And I understand, I will never convince some Republicans about the merits of Obamacare. I understand that. And I’m more than willing to work with them where they’ve got specific suggestions that they can show will make our health care system work better. Remember, initially this was like repeal and replace, and the replace thing has kind of gone off to the wayside. Now it’s just repeal.

Before taking a vote on the CR or debt ceiling, the GOP needs to articulate counter-arguments to Obama’s three themes I just listed. Just use the for every dollar the government spends, is a dollar taken out of the private sector example. He said so himself, that raising taxes during a economic slump will hurt the economy. He spent $1.2T on the stimulus to create jobs and improve the infrastructure; why do we need to spend more if it was so successful?

Which dovetails into what is his plan to replace the sequester, when he himself constantly states he wants to trim the deficit? I guarantee he doesn’t have one, doesn’t want one, and won’t be able to answer these questions. Ask him exactly which federal government workers actually pave roads and upgrade communications networks, well besides the NSA?

And didn’t they just fix the student loan rate issue? Ask him if he thinks the federal government should just take over the college system and offer free college to everyone. And lastly, if the ACA is so great, why do the unions want it repealed? Why did he give out waivers to some, like Congress and staffers, and not to all? Would he agree to a delay until the HHS hub security issues are fixed?

Until the GOP gets answers from the president on what his goals are, they can hardly be expected to formulate a budget that will pass him and his Senate. We know he won’t tell the whole truth but get him on record for as many answers as possible throughout the fiscal debates.

Back to the GOP’s choices that can get to 218 votes in the House, taking into consideration their announcement today.

DEFUND IT: Yesterday, Reid added a new wrinkle, stating that said the Senate would not act on the shutdown crisis until the House does. This actually plays right into the defund it plan with the CR strategy that GOP announced today. Send it over and insist the Senate takes a vote on it.

The GOP must have a plan to replace O’care and now they do. It was ridiculous to think that they can defund it without laying out the groundwork for their replacement plan.

But the House leaders seemed too quick to announce a surrender and still pass a clean CR when the Senate removes the defund language. This is yet another pre-cave while announcing the onus is on Senate Republicans. But it’s still not good negotiating 101 to announce your acceptance plan, albeit stating they’d then tie it to the debt-ceiling.

What I do like is keeping the sequester cuts in place and the Dec. 15 funding date, both of which can be used in the negotiation process if the Senate D’s and the president engage.

DELAY IT: A delay tied to the debt-ceiling is a horrible option since it only delays the inevitable while more regulations and waivers are written. A delay will only mask the full effects of the law and the increased public outcry as reality sets in. The GOP hasn’t explained what will be different in a year from now and it definitely won’t help them win elections in 2014 or 2016, but it will help Democrats keep their seats. If they can’t defund it, don’t delay it. We’re just two weeks away from the grand opening of Obamacare. Let everyone witness the train wreck happen in real-time.

Once the chaos and confusion begins, then the GOP will have the leverage it needs to defund it. Now, more insurers are pulling out of the state set up exchanges, which are mostly in states with Democratic governors. And does anyone really believe the fed exchanges for the other 33 states will go smoothly, if they open at all?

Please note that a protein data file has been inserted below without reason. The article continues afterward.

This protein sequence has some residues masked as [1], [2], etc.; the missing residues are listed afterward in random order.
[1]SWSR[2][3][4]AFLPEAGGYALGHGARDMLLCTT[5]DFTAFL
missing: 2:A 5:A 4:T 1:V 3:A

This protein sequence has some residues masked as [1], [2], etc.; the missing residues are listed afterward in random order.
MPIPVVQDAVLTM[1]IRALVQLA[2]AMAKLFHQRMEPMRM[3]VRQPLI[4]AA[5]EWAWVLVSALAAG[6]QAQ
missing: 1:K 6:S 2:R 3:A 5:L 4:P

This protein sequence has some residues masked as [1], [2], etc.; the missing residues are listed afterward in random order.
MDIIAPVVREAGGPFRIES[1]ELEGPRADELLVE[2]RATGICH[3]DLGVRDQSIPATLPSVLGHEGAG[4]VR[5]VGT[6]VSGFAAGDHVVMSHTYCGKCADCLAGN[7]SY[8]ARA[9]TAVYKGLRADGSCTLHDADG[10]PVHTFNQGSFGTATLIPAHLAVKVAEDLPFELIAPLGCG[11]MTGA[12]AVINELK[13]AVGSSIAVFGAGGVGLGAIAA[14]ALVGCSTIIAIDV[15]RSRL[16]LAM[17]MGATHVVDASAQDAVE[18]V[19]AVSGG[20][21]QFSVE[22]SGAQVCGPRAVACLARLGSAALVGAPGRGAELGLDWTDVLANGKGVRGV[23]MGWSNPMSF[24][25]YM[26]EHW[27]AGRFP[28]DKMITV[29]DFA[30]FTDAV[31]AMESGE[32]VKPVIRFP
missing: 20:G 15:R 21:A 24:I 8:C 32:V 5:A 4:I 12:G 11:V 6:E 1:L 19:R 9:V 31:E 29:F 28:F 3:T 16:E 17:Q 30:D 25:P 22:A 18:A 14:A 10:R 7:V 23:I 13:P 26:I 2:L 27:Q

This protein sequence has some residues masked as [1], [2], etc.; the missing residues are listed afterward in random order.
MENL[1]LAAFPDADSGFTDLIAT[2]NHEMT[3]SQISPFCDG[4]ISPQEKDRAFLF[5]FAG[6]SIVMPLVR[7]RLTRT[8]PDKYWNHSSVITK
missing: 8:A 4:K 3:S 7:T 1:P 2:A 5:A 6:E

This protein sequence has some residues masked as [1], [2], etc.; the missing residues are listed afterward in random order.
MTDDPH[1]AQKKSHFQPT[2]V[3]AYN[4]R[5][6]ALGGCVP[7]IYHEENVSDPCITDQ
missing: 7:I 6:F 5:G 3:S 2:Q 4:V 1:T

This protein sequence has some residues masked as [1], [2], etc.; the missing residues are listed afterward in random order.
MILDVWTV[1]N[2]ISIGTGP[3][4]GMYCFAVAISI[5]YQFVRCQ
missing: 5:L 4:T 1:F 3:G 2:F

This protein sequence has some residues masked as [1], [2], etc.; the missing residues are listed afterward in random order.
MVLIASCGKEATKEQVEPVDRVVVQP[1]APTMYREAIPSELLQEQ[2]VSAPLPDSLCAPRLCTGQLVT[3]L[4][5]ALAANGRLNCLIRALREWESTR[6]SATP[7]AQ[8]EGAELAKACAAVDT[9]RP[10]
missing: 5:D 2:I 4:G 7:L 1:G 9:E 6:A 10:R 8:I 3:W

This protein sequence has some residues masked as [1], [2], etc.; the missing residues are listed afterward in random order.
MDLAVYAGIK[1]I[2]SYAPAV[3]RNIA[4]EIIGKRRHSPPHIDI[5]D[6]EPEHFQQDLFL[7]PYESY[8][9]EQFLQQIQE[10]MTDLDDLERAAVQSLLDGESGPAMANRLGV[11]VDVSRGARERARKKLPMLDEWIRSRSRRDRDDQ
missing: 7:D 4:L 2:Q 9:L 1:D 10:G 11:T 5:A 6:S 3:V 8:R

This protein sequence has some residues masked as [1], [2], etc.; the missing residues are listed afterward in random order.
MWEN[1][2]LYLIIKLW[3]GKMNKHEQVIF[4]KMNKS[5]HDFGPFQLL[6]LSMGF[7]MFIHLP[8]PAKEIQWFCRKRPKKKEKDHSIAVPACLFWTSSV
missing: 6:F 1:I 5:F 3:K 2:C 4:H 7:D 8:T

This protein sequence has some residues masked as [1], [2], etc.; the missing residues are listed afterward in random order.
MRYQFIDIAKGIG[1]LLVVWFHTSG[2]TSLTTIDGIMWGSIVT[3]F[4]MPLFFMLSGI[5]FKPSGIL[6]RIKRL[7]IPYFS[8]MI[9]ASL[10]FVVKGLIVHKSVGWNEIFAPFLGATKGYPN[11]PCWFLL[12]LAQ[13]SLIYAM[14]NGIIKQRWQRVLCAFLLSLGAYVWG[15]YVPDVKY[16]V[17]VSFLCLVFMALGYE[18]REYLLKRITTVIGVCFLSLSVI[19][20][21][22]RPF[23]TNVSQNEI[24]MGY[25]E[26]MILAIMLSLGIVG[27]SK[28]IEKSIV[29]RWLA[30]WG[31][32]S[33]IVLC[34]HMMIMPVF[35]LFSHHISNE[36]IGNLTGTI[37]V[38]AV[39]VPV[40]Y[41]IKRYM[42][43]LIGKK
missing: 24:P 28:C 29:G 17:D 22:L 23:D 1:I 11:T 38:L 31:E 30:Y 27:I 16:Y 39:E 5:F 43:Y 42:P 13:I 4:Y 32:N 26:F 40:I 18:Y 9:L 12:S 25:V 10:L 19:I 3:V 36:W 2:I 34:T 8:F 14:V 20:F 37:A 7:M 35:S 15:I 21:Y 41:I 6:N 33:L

TRADE THE SEQUESTER CUTS FOR DEFUNDING OBAMACARE: I know this sounds crazy, but again, if you read his speech remarks and recall all the times the Democrats have railed against it, this may be the best bargaining chip. They absolutely hate the sequester cuts that they all agreed to in the BCA. According to the CBO, the sequester will cut $1.1T over the next 8 years. O’care will cost about $1.8T over the next 10 years. Of course the costs of these entitlement programs always soar. It was sold at $974B and then the CBO stated it would cost $1.76T. Ouch,  the price went up even before implementation, yet the GOP doesn’t harp on this fact.

The House could pass a CR bill (minus the stimulus baseline) that reinstates the sequester cuts, and defunds O’care. But the House can’t blink on this; full defund in exchange for turning off the sequester cuts or nothing. There can be no discussion of a delay with this option.

The GOP needs to negotiate from a position of strength which it doesn’t have right now. Yes they have the power of the purse but face it, they’ll get the blame for a shut-down rightly so or not. Plus Obama seems to prefer a shut down to berate them and try to win the House in 2014. And due to the lack of leadership with the will to hold the line, they will inevitably blink and any leverage will be lost.

The GOP needs a Plan B when the Senate strips the O’care defunding from the CR. They can also expect the Senate to strip out the sequester cuts.

My Plan B could very well be the answer: trade the sequester cuts for defunding O’care and a one-year CR though the 2014 fiscal year. If the Senate still balks, offer a clean debt-ceiling for defunding, not delaying, before finalizing a CR deal. 

Plan C is do a 30 day clean CR, perpetually until the Senate and president are willing to negotiate in good faith. And only increase the debt limit to cover the principle and interest on the debt as well as any other mandatory payments like pensions and of course the military for a year. This is the take it or leave it plan when the Democrats are screaming that the GOP is shutting down the government. It will not be so and it will not effect the full faith of the U.S. government.

Finally, if all efforts fail, and the GOP does fold under pressure, then at least do this: get the IRS out of O’care other than simply receiving the tax payments AND only pass a clean debt ceiling that eliminates  ALL O’care waivers. Yes, those for Congress, their staffers, the president, everyone and anyone who has gotten a waiver!

If you can’t defund it, then bring it on full force for everyone. Don’t delay it and don’t blink on this demand.  Let us all suffer together and bring true meaning to the words, we’re all in this together!